Emerging from the narratives of students of colour participating in the studies we conducted and reviewed is an emphasis on the importance of centering marginalized voices and lived experiences in developing pedagogy. Reflecting the central commitments of Critical Race Theory and Critical Theory of Technology, we aim to acknowledge the ways in which counter-narratives revealing partial and erased histories of racism disrupt majoritarian discourses framing White, Western academia as decidedly objective, neutral, and colour-blind (Boyd, 2016; Parker & Lynn, 2002; Sefa Dei & Singh Johal, 2005; Solórzano & Yosso, 2002). Participants’ accounts of harm and the longstanding racialized trauma that these instances evoke help us to better understand the ways in which systemic issues, including whiteness and racism imbued within the Western academic institution, frame interpersonal and microlevel racism as isolated incidents. Via joining together to identify and name these patterns, our study sought to build solidarities among students of colour to support the process of understanding that their experiences of racism are not isolated; rather, they are structural in nature and emphasize the need for significant shifts in institutional approaches to course structure and instruction.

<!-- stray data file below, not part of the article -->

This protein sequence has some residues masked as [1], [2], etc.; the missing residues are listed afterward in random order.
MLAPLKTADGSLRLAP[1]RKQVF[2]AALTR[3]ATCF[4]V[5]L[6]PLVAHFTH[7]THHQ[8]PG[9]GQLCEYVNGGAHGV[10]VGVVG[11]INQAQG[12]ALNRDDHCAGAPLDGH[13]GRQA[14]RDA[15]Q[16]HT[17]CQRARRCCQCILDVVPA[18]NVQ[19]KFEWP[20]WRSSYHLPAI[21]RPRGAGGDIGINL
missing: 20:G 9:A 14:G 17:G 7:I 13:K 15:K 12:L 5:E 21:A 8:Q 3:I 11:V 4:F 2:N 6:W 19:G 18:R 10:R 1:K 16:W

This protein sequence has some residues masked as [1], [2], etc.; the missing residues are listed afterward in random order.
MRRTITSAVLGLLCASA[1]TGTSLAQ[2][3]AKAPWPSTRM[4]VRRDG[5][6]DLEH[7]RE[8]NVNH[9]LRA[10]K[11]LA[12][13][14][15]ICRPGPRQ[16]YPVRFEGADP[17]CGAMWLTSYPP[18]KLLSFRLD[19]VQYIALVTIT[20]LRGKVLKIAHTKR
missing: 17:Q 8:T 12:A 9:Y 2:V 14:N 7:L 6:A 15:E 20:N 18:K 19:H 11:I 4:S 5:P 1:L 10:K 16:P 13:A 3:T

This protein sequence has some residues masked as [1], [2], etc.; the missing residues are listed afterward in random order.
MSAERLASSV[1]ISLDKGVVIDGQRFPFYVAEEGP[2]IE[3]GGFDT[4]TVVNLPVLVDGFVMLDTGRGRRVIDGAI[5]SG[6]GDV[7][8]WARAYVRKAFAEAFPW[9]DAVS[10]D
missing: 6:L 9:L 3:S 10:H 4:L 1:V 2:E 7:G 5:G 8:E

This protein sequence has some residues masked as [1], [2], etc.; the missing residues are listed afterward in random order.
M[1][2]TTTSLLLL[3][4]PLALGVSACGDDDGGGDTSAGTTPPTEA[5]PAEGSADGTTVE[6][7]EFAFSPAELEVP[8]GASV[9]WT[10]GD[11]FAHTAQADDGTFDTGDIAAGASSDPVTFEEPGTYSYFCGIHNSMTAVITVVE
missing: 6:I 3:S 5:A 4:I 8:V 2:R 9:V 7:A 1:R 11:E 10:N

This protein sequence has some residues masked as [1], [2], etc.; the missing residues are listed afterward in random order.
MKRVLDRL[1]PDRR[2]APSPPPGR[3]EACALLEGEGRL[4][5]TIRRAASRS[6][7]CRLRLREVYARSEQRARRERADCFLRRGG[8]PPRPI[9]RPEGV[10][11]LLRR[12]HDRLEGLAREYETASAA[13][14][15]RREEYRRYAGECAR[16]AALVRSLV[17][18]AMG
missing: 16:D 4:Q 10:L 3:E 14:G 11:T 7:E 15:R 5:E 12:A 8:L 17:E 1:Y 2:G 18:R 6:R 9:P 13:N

This final section seeks to mobilize these findings into informed recommendations for educational stakeholders in developing remote, blended, and in-person courses. These suggestions are informed by our own projects, those that came before us, and what has been described in emerging literature on the subject. While many of these recommendations focus on microlevel ways for instructors, teaching teams, and student-facing staff to create safer classroom spaces, we also seek to maintain awareness of the need for institutional investment, support, and commitment to redressing systemic harms built into Western academe.